During the search, rescuers found an additional 500 pounds of dynamite and an alarm clock timed to go off at 8:45 a.m. in the south wing. He had intended to blow up the whole school.  Investigators speculated that the initial explosion may have caused a short circuit in the second set of bombs, preventing them from detonating.


What set off the man who set off the bombs?

The Wikipedia article, from which I took this information, listed the motives as revenge for defeat in a local election and personal and financial stress.

Lots of people lose elections and lots of people undergo personal and financial stress without killing anyone.

But Kehoe did.

He methodically planned his revenge – which is not even the right word because revenge is “the action of inflicting hurt or harm on someone for an injury or wrong suffered at their hands.”

Kehoe didn’t suffer injury or wrong at the hands of the 38 children and 6 adults he killed or at the hands of the 58 he wounded.

The children didn’t have a vote in his lost election.

But he killed them anyway.

Misguided revenge may have been the motive, but it wasn’t the reason.

He was mad because things weren’t going his way – property taxes, elections.

Investigators found a wooden sign wired to the farm’s fence with Kehoe’s last message stenciled on it: “Criminals are made, not born.”

Back when I was a social worker, I attended a foster care event.  The keynote speaker was a man named Glenn Hester, who had written a book entitled, Child of Rage. I read the book and learned that Mr. Hester had grown up in the foster care system.  A childhood full of abuse gave him ample reason for rage, rage which landed him in correctional institutions and  psychiatric hospitals. His rage was about to explode in a massacre when God intervened. At the time I heard Glenn speak he was working in a Christian program helping urban teenagers and educating foster care workers like me about what it’s like to be a kid in the system.

Glenn was a criminal who was made, but Kehoe was a criminal who was born.

He killed a neighbor’s dog for wandering onto his property barking. He beat his horse to death because it wasn’t doing what he wanted it to do.  It was suspected that he caused the gas stove explosion that killed his stepmother.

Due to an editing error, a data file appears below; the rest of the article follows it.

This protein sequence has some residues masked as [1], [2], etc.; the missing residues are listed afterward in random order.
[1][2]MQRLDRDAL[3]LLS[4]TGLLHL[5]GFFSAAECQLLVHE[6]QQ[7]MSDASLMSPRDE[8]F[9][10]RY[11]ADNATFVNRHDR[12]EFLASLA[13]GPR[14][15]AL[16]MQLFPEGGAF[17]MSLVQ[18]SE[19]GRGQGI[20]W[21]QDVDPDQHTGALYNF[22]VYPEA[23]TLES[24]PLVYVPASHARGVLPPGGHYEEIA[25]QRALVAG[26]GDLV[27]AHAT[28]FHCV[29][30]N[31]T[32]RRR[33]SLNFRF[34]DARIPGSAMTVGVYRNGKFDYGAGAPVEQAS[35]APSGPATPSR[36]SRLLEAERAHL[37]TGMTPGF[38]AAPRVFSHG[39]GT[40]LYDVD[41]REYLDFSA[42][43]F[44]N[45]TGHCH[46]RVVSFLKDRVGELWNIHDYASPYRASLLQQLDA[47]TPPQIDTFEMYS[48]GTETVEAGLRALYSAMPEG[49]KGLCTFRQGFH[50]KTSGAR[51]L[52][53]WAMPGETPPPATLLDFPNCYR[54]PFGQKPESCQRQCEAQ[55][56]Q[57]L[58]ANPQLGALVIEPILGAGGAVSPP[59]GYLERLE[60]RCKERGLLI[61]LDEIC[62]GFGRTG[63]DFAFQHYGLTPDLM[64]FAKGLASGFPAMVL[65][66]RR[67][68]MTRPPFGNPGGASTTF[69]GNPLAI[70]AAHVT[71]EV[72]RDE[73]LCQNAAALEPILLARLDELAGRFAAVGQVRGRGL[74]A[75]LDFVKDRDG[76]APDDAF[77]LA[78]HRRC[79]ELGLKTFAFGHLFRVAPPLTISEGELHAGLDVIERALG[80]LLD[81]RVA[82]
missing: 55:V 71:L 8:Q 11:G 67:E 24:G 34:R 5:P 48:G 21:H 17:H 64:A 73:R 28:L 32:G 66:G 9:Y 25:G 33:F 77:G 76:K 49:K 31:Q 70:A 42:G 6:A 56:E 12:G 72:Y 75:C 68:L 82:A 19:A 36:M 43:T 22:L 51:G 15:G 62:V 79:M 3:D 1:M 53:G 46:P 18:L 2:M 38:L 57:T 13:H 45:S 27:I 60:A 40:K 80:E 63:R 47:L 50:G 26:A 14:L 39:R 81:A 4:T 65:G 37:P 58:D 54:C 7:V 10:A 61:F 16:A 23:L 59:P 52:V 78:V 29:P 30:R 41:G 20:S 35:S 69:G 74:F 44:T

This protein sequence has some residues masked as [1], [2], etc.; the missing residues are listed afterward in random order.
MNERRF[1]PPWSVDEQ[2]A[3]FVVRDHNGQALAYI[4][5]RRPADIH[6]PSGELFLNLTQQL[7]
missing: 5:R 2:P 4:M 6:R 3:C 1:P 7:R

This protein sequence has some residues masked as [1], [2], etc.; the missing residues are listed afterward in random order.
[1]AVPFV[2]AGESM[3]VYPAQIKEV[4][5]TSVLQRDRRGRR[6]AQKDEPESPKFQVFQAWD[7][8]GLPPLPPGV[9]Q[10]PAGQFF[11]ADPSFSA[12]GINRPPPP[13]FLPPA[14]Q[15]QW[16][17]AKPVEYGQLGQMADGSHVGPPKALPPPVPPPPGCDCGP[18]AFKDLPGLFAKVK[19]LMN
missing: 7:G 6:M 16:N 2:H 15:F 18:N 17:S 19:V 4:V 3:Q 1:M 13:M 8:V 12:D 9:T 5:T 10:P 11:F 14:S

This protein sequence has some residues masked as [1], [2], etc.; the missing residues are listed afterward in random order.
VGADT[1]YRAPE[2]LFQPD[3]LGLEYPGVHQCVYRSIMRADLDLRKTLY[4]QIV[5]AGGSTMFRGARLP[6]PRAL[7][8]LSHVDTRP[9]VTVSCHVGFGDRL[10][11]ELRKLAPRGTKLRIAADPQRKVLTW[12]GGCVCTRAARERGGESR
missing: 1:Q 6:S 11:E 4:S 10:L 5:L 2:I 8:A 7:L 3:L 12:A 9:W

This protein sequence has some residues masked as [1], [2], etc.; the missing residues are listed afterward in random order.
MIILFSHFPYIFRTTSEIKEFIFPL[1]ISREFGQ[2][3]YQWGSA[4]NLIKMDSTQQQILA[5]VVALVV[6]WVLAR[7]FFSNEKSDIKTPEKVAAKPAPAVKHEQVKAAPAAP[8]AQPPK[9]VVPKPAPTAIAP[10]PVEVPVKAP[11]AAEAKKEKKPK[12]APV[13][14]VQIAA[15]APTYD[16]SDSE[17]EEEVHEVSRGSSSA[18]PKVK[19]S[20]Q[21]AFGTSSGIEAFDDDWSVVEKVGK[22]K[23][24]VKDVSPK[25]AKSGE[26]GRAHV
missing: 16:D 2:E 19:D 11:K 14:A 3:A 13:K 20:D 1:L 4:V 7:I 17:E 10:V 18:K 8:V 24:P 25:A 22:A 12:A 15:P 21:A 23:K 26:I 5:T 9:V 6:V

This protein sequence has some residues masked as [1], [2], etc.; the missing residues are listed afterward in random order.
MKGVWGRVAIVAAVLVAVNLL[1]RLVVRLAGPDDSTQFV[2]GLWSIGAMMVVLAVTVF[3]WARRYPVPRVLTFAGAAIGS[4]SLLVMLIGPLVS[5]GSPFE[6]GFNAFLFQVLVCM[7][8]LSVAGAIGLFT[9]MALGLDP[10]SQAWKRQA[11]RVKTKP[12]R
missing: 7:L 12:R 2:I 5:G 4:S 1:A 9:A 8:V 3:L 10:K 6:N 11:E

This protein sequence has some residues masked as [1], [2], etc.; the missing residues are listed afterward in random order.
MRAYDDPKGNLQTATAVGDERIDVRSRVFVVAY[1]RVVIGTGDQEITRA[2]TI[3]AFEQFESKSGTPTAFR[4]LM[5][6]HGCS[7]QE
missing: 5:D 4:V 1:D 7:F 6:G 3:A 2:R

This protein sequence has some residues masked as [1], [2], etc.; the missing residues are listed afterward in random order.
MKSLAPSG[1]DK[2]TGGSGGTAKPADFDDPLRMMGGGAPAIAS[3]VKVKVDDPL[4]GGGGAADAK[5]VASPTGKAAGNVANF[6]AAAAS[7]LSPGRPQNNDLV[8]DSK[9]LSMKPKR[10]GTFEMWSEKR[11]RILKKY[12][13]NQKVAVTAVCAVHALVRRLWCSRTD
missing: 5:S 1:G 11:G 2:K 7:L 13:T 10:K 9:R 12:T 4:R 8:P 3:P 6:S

Killer’s gonna’ kill.

I’m not for guns and I’m not against guns and perhaps that’s how we’re all going to have to be if we want to stop this epidemic of school violence.

I’m not against guns because the worst school massacre in history was carried out without them.

I’m not against guns because guns don’t kill people, a murderous belief that one has been wronged, whether or not it’s true, kills people.

I’m not against guns because the right to bear arms protects us from would-be fascist dictators.

I’m not against guns because those who are hell bent on destroying life are going to destroy life – guns or no guns, legally obtained or illegally obtained.

I’m not for guns when they are automatic weapons in the hands of a 19 year old.

No civilian 19 year old should ever be sold an automatic weapon, but gun control would not have saved the 38 children and 6 adults in Michigan in 1927.

Banning the sale of automatic weapons to civilians might have saved the 14 children and 3 adults who were killed in Florida in 2018.

Murder as old as Cain and Abel.

Cain felt wronged because God accepted his brother’s sacrifice but not his.

No matter that his brother gave God his best and Cain gave God whatever.

Cain pouted and plotted because he thought God liked Abel better.

But He didn’t.

God found Cain pouting and plotting and intervened.

“Don’t do this thing you’re plotting,” God warned, “do the right thing, let go of your anger.”

But Cain went and killed his brother anyway.

I wonder whether God urged Andrew Kehoe to do the right thing.  I wonder whether he pointed out to Andrew that he hadn’t actually been wronged, that it was wrong of him to kill the dog, beat the horse, murder his stepmother.  I wonder whether He tried more than once. A year is a long time to maintain rage.

I wonder whether God urged Nikolas Cruz to put down his anger, to do what is right, to think straight.

Perhaps He did, but like Cain, he didn’t.

I saw a post on Facebook this morning saying that the solution is to let God back into the schools.

Yes, let’s let Him in – not so we can shove Him down anyone’s throat or make anyone feel bad about having differing beliefs – let’s let Him in to be available; to give rest to those who are weary, downtrodden, angry and hopeless.

What else might help?

It would help if people spoke up when they saw somewhat unusual behavior – like carrying things into a school at night – and blatant behavior like describing oneself on Facebook as a school shooter.

It would certainly help if “see something, say something” was followed up by the FBI with “do something.”